What is it with Shakespearean acting? Why is it so often unrelentingly anguished, or pointedly rapier-witted; shouted, or whispered? Why do so many thespians lapse into a physical vocabulary of choreographed cliches and fruity, overblown pronunciations that would embarrass Richard Burton? And that’s the trouble with director Richard Hilliar’s production of King Lear, staged, alternately, with Measure for Measure, with the same cast, for the rejigged Sydney Shakespeare Festival.
There are a couple of impressive things about the Sydney Shakespeare Festival. In years gone by it has done a sterling job of staging accessible outdoor renditions of Shakespeare’s comedies in all sorts of weather. And having the same cast prepped, meticulously, for two plays is a feat of near-biblical proportions. But taking it inside, and weathering the slings and arrows of outrageous fortune that Lear attracts, is a brave move indeed. Some might say mad, like the king himself. And I might be one of ’em.
The madness of staging King Lear reared its terrifying head early in this production. First, the set. What the hell was David Jeffrey thinking? What’s with the black bathroom tiles? And Rachel Scane’s costume design is an odd mix of suited-up civvies and para-military garb. It looks more than a little op shop. OK, it’s the bard on a budget, but c’mon.
Enter Kent, played by Roger Smith. Smith’s dedication to this cause has made him an indivisible part of the SSF. He clearly loves it. But his speech is impaired and it’s disingenuous to pretend it doesn’t matter. He does his best, but in concert with his wooden mannerisms it’s almost impossible to suspend disbelief and see him as a credible Kent. There’s something inexplicably Mr Beanish about Richard Mason’s Gloucester but he proves himself one of the better players, albeit too overwrought at times. Here, too, in the opening scene, is Gloucester’s much abused bastard son, a knave who came saucily into the world, Edmund, played with customary affectation, but also dignity and clarity, by Nick Hunter.
All hail to the king, played with obvious relish by Leof Kingsford-Smith, all bluster and vanity. He has the predictable demeanour of a right royal ragbag, but his very embrace of the character has traded-off diction and there are whole scenes in which, between roared angst, the acoustic idiosyncrasies of the space, unsympathetic sound design and a too voluble-by-half, raging storm, we need surtitles.
In other words, much of the play might as well have been in an alien tongue for all we get is strangulated text. I’m not suggesting every word needs to be over-enunciated in that very patronising style about which I’m liable to complain when I encounter it. I’m happy to forego a word or phrase, here and there. But thought needs to be applied to what can be thrown to the four winds and what must remain.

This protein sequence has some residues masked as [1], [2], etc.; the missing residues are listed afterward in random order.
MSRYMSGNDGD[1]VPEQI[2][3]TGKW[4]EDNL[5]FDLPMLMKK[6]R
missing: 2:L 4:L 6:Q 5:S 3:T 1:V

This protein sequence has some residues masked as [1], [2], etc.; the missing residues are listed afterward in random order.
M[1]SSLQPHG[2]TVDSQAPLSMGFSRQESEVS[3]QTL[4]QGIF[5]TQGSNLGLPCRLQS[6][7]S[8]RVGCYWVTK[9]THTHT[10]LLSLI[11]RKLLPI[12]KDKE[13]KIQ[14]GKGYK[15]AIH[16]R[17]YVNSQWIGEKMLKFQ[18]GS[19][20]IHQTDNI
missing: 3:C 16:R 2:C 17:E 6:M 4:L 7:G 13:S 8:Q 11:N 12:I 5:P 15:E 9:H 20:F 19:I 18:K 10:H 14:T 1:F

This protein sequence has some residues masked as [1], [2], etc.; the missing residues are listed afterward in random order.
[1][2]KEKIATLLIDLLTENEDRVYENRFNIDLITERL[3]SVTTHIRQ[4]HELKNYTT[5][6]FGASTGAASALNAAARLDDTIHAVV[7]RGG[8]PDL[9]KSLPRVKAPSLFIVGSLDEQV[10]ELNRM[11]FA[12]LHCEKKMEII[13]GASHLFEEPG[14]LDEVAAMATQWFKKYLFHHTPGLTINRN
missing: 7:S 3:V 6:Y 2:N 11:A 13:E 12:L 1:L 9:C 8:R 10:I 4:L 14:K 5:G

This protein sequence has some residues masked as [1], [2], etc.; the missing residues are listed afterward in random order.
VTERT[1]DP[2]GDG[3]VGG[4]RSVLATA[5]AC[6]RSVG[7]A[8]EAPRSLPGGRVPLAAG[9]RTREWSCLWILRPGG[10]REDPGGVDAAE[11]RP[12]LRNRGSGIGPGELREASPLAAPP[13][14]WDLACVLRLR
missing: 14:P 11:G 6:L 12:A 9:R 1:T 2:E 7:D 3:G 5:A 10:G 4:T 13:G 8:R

Incidentally the storm itself is well-handled and David Jeffrey’s lighting, Nate Edmondson’s sound and the windswept deportment of the cast create a suitable illusion.
Young Victorian College of the Arts grad James Townsend didn’t really convince me as the scheming Cornwall, while John Grinston, as his equivocating brother-in-law, Albany, while sporting an attractive timbre, was almost robotic in his disconcerting verbal and physical disposition. The lanky Alexander Spinks is a lightweight Lurch as Oswald, Goneril’s faithful servant. Kieran Foster’s Edgar, while fine in his disparate, designed-to-deceive guises, fails to integrate these facets into the one, devious character for the benefit. How much of this should be sheeted home to the actor and how much to the director is conjectural. Jasper Garner Gore’s Fool is a little too zealous, but shows plenty of craft.
The standouts in this production are the women: Danielle Baynes’ Cordelia is capable, persuading us of her unswerving integrity; Hailey McQueen is an efficiently cold-blooded Goneril, a Bronny Bishop-like wolf in sheep’s clothing; Amy Scott-Smith, with her piercing eyes and flesh-tearing intensity, makes for a rapacious Regan. These ‘tigers, not daughters’ were among the very best reasons to persevere, post-interval. The only other real theatrical satisfaction, albeit macabre, is from the well-staged scene in which Cornwall gouges the ‘vile jelly’ of Gloucester’s eyes. Sad, perhaps, but true.
Even in abridged form, two-and-something hours on the Ol’ Fitz’ thin-cushioned ‘box seats’ is a big ask and Lear is a demanding play for an audience, as much as for cast and creatives, making it vital something fresh and compelling is brought to bear. It wasn’t until just now that I referred to Hilliar’s directorial notes, in which he’s plumped for the provocative and controversial, but I don’t find these to be present. Nor did I clearly get the temporal shift he had in mind, to a postwar Britain. Thus, his desired focus on a sociopolitical shift from a milieu of filial loyalty, held in place by the weight of tradition, to a burgeoning individualism, was lost. On me, anyway.
Featured image by Katy Green Loughrey